1st Edition

Hormones as Tokens of Selection Qualitative Dynamics of Homeostasis and Regulation in Organismal Biology

By Hugo van den Berg Copyright 2019
    158 Pages 23 B/W Illustrations
    by CRC Press

    Hormones as Tokens of Selection addresses deep questions in biology: How are biological systems controlled? How can one formulate general theories of homeostasis and control and instantiate such theories in mathematical models? How can one use evolutionary arguments to guide our answers to these questions, recognising that the control mechanisms themselves are a product of evolution? Biological systems are exceptionally varied and extremely difficult to understand, because they are complex and experimentation remains limited relative to the challenges at hand. Moreover, biological phenomena occur at a wide range of temporal and spatial scales.

    Such a deeply convoluted subject calls for a unifying and coherent theoretical foundation — one which recognises and departs from the primary importance of mathematical modelling and key physicochemical principles to theory formation in the life sciences. This Focus monograph proposes and outlines such a foundation, departing from the deceptively simple proposition that hormones are tokens of evolutionary pressures.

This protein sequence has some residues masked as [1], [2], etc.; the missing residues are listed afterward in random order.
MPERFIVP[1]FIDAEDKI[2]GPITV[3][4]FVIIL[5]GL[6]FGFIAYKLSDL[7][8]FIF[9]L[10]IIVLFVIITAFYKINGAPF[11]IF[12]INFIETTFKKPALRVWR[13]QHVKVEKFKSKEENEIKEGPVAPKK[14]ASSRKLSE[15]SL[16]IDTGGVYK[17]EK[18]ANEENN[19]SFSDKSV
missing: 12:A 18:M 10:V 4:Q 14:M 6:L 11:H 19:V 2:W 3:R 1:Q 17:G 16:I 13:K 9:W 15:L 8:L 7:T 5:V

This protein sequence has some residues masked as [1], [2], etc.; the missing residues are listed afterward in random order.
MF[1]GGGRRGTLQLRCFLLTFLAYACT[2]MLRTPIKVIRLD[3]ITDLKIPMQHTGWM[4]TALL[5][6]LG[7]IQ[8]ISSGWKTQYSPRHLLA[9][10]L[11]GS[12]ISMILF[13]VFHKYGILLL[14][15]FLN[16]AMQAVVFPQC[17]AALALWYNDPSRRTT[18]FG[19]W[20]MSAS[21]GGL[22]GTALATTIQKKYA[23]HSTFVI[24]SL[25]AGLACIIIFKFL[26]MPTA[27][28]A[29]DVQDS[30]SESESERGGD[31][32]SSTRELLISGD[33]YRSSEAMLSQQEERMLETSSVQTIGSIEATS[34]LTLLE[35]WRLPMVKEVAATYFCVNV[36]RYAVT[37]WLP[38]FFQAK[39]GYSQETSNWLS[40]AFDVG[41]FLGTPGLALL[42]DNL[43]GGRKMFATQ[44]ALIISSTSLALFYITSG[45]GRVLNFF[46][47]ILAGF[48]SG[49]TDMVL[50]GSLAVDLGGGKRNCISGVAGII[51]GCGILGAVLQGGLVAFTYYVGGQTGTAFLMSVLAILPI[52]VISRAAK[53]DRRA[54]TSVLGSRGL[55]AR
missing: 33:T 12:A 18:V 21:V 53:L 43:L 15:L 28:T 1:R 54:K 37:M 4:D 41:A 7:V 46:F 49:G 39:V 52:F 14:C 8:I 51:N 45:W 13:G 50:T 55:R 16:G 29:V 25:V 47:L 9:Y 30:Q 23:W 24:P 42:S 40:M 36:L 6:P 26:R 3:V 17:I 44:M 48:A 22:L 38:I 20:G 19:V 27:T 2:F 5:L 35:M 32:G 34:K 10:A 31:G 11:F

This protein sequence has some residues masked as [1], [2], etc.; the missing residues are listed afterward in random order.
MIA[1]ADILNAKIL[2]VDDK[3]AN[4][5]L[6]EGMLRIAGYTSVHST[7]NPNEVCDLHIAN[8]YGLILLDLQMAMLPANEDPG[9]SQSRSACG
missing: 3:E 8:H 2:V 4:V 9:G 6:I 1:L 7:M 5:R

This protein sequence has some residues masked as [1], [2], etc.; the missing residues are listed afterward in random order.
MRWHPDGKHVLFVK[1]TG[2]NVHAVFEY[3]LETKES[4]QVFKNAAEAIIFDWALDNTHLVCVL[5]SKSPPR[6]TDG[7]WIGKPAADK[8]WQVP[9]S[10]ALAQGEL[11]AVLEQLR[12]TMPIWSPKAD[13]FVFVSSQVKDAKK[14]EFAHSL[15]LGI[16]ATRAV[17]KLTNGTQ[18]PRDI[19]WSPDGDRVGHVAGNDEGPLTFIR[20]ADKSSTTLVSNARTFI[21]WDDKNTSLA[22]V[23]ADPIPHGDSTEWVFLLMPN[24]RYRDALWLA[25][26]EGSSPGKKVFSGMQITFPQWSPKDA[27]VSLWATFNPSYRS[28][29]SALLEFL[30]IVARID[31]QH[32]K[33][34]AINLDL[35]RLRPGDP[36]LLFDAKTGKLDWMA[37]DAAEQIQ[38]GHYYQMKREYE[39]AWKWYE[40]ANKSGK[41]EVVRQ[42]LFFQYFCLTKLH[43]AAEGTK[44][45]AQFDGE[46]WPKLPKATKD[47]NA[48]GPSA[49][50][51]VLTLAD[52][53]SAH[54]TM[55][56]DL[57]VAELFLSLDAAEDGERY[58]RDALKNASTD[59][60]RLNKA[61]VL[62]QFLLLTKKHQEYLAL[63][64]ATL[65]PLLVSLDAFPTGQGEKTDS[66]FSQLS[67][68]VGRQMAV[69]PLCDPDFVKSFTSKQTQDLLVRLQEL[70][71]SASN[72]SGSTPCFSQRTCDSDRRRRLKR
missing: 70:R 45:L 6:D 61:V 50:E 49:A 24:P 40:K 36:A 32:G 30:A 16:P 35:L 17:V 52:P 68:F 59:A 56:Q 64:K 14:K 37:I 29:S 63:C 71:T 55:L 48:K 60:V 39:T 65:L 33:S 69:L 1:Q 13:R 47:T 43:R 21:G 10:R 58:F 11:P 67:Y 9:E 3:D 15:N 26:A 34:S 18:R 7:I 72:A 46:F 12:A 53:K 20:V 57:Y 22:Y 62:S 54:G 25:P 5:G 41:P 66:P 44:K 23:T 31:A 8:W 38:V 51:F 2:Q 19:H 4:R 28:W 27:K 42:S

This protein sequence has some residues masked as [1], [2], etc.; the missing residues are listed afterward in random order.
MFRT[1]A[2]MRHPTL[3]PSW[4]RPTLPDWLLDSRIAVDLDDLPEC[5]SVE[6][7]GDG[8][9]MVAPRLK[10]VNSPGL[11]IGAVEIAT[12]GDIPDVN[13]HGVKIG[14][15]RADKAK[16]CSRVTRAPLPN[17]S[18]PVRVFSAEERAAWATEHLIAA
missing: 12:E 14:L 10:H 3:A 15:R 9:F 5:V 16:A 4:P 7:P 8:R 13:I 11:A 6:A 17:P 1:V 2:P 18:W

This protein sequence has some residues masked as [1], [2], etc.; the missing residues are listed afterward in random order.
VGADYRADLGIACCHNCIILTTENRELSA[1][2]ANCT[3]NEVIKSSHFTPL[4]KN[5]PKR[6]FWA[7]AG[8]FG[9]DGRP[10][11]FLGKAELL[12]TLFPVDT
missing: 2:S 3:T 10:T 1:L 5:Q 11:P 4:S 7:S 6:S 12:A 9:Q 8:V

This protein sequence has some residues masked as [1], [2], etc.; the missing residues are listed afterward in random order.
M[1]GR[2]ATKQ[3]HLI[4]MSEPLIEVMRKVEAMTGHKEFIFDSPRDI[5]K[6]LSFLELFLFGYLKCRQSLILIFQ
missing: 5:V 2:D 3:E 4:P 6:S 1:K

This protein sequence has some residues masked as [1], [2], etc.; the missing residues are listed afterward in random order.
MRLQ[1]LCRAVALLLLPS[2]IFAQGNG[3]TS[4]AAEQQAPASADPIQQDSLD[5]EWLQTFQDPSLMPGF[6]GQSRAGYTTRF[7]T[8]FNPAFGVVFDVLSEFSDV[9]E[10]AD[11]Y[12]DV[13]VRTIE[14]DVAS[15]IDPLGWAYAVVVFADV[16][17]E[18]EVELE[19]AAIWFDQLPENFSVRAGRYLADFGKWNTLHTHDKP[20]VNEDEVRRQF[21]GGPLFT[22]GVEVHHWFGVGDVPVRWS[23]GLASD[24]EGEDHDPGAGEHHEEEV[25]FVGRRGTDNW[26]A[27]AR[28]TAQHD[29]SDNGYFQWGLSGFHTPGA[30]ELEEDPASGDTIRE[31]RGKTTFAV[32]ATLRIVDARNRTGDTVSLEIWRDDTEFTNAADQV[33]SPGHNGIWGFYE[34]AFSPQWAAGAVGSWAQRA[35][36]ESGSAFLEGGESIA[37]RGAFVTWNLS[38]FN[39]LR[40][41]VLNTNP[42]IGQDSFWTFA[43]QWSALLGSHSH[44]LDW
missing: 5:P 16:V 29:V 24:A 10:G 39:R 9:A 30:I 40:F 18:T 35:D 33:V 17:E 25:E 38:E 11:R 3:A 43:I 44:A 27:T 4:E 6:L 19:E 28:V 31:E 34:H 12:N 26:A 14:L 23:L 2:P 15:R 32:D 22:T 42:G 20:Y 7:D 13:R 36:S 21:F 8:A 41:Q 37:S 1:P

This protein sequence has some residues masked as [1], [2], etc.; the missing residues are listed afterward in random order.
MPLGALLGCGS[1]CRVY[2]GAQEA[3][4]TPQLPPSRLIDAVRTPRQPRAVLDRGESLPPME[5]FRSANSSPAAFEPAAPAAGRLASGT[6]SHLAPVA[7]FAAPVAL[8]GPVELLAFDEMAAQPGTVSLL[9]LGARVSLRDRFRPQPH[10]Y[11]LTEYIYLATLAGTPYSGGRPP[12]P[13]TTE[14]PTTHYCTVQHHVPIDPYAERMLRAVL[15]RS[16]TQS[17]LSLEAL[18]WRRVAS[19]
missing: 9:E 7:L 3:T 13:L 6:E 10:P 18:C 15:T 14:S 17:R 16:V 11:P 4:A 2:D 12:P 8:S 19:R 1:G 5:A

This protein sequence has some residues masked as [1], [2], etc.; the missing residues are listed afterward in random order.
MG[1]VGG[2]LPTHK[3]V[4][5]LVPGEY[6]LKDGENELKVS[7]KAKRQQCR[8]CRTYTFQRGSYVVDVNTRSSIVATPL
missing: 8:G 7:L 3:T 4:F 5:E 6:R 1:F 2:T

• Provides a coherent and unified approach to a multifaceted problem
    • Pays close attention to both the biological and mathematical modelling aspects of the subject matter, exploring the philosophical background where appropriate
    • Written in a concise and innovative style

    Chapter 1 □ Introduction

    Chapter 2 □ The nature of homeostasis

    Chapter 3 □ Gradient-driven regulatory dynamics

    Chapter 4 □ Coupling and pleiotropy

    Chapter 5 □ Differential inclusions

    Chapter 6 □ Application to mammalian nutrient budgets

    Chapter 7 □ The evolutionary perspective

    Chapter 8 □ Critique and outlook


    Hugo van den Berg is a mathematical biologist whose research includes work on the neuroendocrine control of hydromineral physiology in molluscs, nutrient and light limitation in microbial ecosystems, zinc homeostasis, genic selectionism, the foundations of biomathematics, the self/nonself problem in adaptive immunology, energy metabolism, diabetes, oncoprotein kinetics, bacterial cell division, transcriptomics-based prediction of electrodynamics in excitable tissues, and in silico reconstruction of smooth muscle tissue architecture.